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The Bartlett’s Energy Institute is behind the research helping to shape shipping’s transition to a low-carbon future.
Credit: Chuttersnap for Unsplash
1bn tonnes of carbon emissions are produced by international shipping – approximately 2–3% of total man-made emissions.
Around 90% of all trade is carried by the international shipping industry. This comes at a cost: international shipping produces nearly one billion tonnes of CO2 emissions – approximately 2–3% of total man-made emissions – or, to put it another way: if shipping were a nation, it would be the sixth largest emitter of greenhouse gas (GHG) emissions, behind Japan but before Germany.
And because of a difference in the rules for transport on land and sea, shipping’s share of the globe’s GHG emissions could rise to more than 20% by 2050, according to EU estimates. That would put it ahead of any single nation as a polluter.
The exemption of shipping from climate change agreements has meant that the industry has so far avoided the terrestrial regulation that is seeing coal phased out and the mass arrival of electric vehicles worldwide. The Paris Agreement, for example, set targets for countries, but it left out supranational problems like shipping, which comes under the remit of the International Maritime Organisation (IMO).
It also means that international shipping’s impact has largely gone under the public radar, which is why, in 2016, The Bartlett’s Energy Institute’s shipping research group wanted to do something that would raise awareness by talking to people outside of the shipping bubble.
The result was shipmap.org – a collaboration with digital journalism studio Kiln and funded by the European Climate Foundation – that visualised the movements of the world’s commercial shipping fleet over the course of the year 2012. The map revealed the extraordinary extent of modern shipping’s reach; generated more than a 100,000 Twitter impressions and was covered not only in the specialist press but by the likes of VOX and Fast Co.
Credit: Chuttersnap for Unsplash
UK-led research has shown that, with the correct level of investment and better regulation, these reductions can be achieved.”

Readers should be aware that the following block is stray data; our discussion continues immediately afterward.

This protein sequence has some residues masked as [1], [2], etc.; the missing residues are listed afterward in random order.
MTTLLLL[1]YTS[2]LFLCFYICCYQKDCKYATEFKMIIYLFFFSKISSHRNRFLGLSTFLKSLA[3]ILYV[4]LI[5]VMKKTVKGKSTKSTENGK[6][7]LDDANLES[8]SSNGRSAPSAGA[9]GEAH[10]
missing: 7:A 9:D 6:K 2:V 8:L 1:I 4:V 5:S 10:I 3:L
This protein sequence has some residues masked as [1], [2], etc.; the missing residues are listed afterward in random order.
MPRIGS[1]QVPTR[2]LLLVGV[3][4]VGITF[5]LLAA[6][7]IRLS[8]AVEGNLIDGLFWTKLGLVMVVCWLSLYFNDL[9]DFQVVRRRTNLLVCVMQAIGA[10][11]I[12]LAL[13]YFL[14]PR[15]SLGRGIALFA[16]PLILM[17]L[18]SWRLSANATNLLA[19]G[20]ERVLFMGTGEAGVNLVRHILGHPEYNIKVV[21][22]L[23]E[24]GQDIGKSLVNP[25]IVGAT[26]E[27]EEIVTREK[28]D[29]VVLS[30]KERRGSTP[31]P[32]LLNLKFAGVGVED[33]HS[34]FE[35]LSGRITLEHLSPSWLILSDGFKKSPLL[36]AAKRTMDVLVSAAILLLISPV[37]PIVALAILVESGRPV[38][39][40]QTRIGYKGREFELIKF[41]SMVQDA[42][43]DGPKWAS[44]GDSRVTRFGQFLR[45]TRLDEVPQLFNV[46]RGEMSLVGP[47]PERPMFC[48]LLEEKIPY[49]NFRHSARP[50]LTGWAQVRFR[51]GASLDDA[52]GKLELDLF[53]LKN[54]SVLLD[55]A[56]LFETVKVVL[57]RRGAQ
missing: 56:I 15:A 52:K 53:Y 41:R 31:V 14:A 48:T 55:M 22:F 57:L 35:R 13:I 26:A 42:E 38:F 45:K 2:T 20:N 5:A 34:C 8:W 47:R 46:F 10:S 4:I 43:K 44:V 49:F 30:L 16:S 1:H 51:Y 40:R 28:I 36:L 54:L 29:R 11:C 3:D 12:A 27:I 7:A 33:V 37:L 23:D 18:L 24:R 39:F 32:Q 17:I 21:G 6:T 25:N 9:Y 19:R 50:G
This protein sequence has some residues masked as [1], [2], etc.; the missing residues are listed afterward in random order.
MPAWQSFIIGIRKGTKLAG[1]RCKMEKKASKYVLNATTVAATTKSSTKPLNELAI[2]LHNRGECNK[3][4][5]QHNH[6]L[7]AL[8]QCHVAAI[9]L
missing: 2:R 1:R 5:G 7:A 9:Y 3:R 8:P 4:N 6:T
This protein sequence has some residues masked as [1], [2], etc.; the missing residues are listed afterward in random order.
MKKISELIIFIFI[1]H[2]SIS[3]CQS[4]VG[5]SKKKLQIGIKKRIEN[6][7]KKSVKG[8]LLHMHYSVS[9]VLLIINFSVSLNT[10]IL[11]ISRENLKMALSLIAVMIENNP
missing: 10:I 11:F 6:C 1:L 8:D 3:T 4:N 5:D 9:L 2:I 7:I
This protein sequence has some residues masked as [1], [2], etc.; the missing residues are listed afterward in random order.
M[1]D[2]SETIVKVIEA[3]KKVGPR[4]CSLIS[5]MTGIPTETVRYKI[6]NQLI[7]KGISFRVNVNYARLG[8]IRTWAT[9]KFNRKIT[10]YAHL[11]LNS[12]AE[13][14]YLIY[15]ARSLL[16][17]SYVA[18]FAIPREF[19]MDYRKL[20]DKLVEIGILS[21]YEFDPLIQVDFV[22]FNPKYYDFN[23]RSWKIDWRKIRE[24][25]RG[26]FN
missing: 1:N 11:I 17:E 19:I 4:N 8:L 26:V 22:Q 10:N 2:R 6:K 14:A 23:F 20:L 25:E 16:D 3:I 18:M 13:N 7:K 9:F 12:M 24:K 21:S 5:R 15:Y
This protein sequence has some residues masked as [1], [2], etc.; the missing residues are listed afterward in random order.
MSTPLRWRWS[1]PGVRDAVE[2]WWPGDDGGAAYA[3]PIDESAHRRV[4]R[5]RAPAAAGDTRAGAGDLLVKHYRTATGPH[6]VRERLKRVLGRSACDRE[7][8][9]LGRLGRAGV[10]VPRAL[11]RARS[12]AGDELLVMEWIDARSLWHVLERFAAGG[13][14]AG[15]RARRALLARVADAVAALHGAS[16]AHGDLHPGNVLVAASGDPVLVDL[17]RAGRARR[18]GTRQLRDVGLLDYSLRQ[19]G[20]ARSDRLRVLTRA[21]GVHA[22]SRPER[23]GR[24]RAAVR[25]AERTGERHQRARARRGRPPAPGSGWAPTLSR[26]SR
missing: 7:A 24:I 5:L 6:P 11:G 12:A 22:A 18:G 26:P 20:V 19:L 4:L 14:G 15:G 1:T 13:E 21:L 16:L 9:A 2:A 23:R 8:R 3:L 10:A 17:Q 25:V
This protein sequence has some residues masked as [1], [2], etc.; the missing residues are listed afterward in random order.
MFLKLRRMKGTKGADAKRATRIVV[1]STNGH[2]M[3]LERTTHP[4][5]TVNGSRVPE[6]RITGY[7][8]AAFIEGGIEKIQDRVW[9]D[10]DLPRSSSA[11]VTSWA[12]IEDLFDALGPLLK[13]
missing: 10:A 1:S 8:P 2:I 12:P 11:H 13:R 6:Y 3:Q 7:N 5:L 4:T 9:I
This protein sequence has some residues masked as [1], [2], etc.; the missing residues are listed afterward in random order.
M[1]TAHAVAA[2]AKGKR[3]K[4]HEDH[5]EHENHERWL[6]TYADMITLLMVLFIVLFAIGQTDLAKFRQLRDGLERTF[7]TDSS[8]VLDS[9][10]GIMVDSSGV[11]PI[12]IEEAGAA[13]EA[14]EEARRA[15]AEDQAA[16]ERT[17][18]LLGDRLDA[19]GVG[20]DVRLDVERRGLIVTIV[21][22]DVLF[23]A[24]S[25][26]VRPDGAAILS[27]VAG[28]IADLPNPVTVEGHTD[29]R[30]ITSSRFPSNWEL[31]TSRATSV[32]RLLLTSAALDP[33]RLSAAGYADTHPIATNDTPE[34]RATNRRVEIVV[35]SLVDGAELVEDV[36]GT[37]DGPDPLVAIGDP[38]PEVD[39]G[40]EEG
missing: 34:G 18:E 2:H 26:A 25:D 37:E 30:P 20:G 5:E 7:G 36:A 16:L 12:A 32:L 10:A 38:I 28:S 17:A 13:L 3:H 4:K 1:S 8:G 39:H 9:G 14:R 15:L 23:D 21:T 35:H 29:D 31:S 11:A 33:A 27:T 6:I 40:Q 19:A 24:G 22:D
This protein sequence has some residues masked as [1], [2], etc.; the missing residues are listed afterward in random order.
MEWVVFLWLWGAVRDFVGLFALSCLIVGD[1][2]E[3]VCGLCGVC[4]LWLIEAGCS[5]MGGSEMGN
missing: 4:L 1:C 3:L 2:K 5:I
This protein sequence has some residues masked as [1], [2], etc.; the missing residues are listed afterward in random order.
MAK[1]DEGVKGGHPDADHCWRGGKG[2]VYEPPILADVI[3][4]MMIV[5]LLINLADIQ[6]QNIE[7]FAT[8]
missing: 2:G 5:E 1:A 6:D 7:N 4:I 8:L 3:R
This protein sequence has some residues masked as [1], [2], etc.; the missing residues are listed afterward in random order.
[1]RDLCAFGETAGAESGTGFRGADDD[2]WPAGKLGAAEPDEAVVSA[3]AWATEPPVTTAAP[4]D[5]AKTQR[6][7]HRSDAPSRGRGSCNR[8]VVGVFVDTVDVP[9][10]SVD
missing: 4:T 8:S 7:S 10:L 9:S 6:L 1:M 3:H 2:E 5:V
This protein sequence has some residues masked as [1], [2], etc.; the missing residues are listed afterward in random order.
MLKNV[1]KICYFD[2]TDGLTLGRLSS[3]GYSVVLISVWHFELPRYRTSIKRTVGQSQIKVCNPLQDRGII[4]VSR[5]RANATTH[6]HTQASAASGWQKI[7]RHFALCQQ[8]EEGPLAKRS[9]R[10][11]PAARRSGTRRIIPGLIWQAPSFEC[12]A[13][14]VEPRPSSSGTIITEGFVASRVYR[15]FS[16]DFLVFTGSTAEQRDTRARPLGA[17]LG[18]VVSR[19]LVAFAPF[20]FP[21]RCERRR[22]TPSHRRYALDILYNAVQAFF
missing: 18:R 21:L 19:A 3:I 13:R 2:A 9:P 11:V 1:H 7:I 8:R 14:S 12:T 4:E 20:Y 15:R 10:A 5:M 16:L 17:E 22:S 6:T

Dr Tristan Smith
Shipmap used the methodology that the Energy Institute’s shipping research group had developed for the Third IMO Study in 2014. The group is the largest university-based research group focusing on GHG and energy matters relating to shipping, and has been involved in more than £12m of shipping research programmes (leading the majority of the work).
For a decade, the group has been modelling shipping trends and energy demands, and providing the data on ways in which the maritime transport sector could act to decarbonise profitably, as well as the risks of ‘business-as-usual’ thinking for an industry that, until recently, has not pushed itself to reform.
For example, a joint study led by UMAS, the commercial research arm of the Energy Institute’s shipping group, found that 80% of industry respondents feel Zero-Emission Vessels (ZEVs) are necessary and that reliability and scalability are more important than cost. But in the same study, the majority of respondents didn’t want to pay more than 10% more for ZEVs than current vessels or see a carbon price higher than $50 a tonne (that carbon price is far above current levels, but much lower than the estimates many academics reckon necessary to limit global warming to two degrees Celsius.)
Through its GloTraM model, the shipping group offers scenarios to help shipowners and charterers (those who rent ships) understand the commercial consequences of a range of carbon prices alongside other germane factors such as freight rates, ship speeds and the cost of ZEVs. While the models may not always produce results that shipowners want to hear, they help to illustrate the impact of making short-termist decisions: notably, ending up with a fleet of ships too expensive to adapt to new technological regulations.
The group has also mapped out the potential for new fuels under different economic scenarios and using various financial metrics, such as the cost of storing new fuels – hydrogen vs biofuels, for example – and what it considers to be ‘bridges to nowhere’, such as investment in Liquefied Natural Gas or LNG.
Much of this work has formed the bedrock of the technical information that the Energy Institute’s Dr Tristan Smith has been supplying to the IMO debates on the steps needed to achieve decarbonisation in the world’s shipping industry. This directly contributed to the outcome on Friday 13 April 2018, when the IMO agreed a global plan to reduce GHG emission levels by at least 50% by 2050.
It marked the first time that the global shipping industry had defined its commitment to tackle climate change. Legally binding policy measures are expected over the next few years and a revised plan is due in 2023, but even with the lowest level of ambition, the target requires the shipping industry to push through rapid technological changes to produce ZEVs, moving from fossil fuels to a combination of electricity and renewable fuels derived from hydrogen and potentially bioenergy.
As Smith said at the time of the announcement: “While such changes are massive for a global industry, which has a fleet of more than 50,000 ships trading internationally, UK-led research has shown that with the correct level of investment and better regulation, these reductions can be achieved.”
The Energy Institute delivers world-leading learning, research and policy support on the challenges of climate change and energy security. It is part of The Bartlett School of Environment, Energy and Resources (BSEER) in UCL's Faculty of the Built Environment. Find out more: https://ucl.ac.uk/bartlett/energy
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